10 Funny Russian Idioms Will Make You Laugh Out Loud

kill the wormsLearning the Russian language doesn’t have to be stressful all the time. If Russian grammatical rules stressed you out, it’s time to take a break and have fun. But it doesn’t mean stopping altogether from your Russian learning. You merely shift, and it’s time to learn the fun part of Russian Language.

One of the ways to learn the Russian Language in a fun manner is by listening to Russian music and watching Russian movies. check out this list of Russian cartoon for something easy to absorb. For music, check out some interesting Russian pop group you need to check out. Don’t get carried away though, that you become distracted with how good the movie or the music is that you forget to learn.

But today is not the day for music and movies. Here, we will learn about Russian idioms. To be specific, funny Russian Idioms that will make you laugh out loud. Not only that it’s fun to learn, but the idiom knowledge will also be useful once you practice it with locals. They’ll be delighted at your wittiness and joke.

Let’s learn what are these funny idioms.

1. В ногах правды нет. (read: V nogakh pravdy nyet.)

In English, this phrase means ‘There’s no truth standing in your feet”

What does this even mean? If you’re confused, let us explain the context of where this idiom is applied.

It’s where a host encourages his/her guests to sit down and enjoy themselves in their host’s house. Because apparently if you keep standing, what you’re gonna say is not a truth. Of course, not literally, what a rude host if it’s true. But isn’t it funny?

2. Не гони лошадей! (read: Nye goni loshadyei!)

Its literal translation is ‘don’t rush the horses’. It’s meaning is also not far from its direct translation: no need to rush.

3. Делать из мухи слона. (read: Dyelat’ iz mukhi slona.)

Exactly a phrase you need if you have overdramatic friends. Tell them “Делать из мухи слона. (Dyelat’ iz mukhi slona.)” which means don’t make an elephant out of a fly. It’s a Russian way to say “no biggies” or “calm the F down”.

Note this because you probably need this phrase all the time.


4. Уши вянут. (read: Ushi vyanut.)

When you talk with your Russian friends and you say something that surprises them, the might say “Dude, my ears are waiting”.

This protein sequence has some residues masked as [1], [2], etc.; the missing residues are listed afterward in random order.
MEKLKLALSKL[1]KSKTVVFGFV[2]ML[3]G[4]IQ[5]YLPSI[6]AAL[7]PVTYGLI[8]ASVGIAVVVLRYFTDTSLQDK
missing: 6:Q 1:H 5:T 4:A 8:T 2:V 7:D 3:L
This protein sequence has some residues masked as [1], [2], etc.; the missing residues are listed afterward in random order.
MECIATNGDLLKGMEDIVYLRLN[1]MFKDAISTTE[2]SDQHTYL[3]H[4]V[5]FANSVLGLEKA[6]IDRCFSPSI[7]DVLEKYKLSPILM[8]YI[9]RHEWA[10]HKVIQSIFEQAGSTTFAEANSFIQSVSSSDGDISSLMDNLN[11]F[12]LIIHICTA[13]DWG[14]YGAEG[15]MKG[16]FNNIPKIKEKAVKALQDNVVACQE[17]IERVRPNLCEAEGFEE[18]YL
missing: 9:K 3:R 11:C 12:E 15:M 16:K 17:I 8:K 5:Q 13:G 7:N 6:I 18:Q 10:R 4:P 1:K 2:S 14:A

What does that mean? It means this in English, “dude, are you even real?”. It means that you just said something rude or unbelievable that the listener has a hard time processing what she just heard.

Although even if you don’t realize it that you just say something offensive, immediately apologize, learn how to apologize in Russian here.

5. Ёлки-палки. (read: Yolki-palki.)

It’s an expression said when you’re surprised and annoyed. It literally means “tree sticks”. Does it make sense? We don’t understand it either but that’s what makes it funny.

6. Блин! (read: Blin!)

Blini is that famous, tasty, super delicious Russian pancake. As an expression, “Blin!” is actually some sort of soft curse words. How can a tasty meal go downgrade into a word you said when annoyed? It’s a mystery we don’t even understand.

7. Заложить за воротник. (read: Zalozhit’ za vorotnik.)

Another Russian phrase which hard to understand once we know it’s literal and figurative meaning. This phrase means “Shove it under the collar’. Its figurative meaning is “to get drunk”. Now you know what to say to your college friends when the weekend is coming and the exam is finally over. Ask them to hit the local pub and to “shove it under the collar.”

8. Заморить червячка. (read: Zamorit’ chervyachka)

What Russian will do when they’re hungry? Russian will kill the worm. Yes, ‘Заморить червячка’ means kill the worm, literally. It may an amusing belief in the old days that when you’re stomach is rumbling, it’s because there are worms inside that cause them. Only food will kill these worms.

9. Я тебе покажу, где раки зимуют. (read: Ya tebe pokazhu gde raki zimuyut.)

Meaning, “I will show you where lobsters spend time in the winter”. Okay, you might want to laugh or even curious when someone says this to you. But beware, when a Russian say this to you, it’s not a friendly expression. Showing you where the lobsters are during winter is a threat. It means to stop whatever you’re doing that offends them.

10. Когда рак на горе свистнет. (read: Kogda rak na gore svistnyet.)

Another lobster related expression, this phrase means “When the lobster whistles on the mountain”. What will happen anyway when a lobster whistle in the mountain? Nothing, because it’s never gonna happen, a lobster will never whistle nor it will be on a mountain. This is what this phrase exactly means, it’s an expression of something that’s not gonna happen.

Your children want you to buy them a pony? Tell them yes only when the lobster whistles on the mountain. But if they want a taste of Russian ice cream, of course, you should buy them.

So, those are the Russian Idioms that will make you laugh out loud. It’s time to go out there and practice it with your Russian friends. Before you’re heading out, learn other useful Russian phrases, such as this list of Russian exclamations. You might want to learn some swear words, but be wise to use it since swears word is definitely rude. Happy learning!

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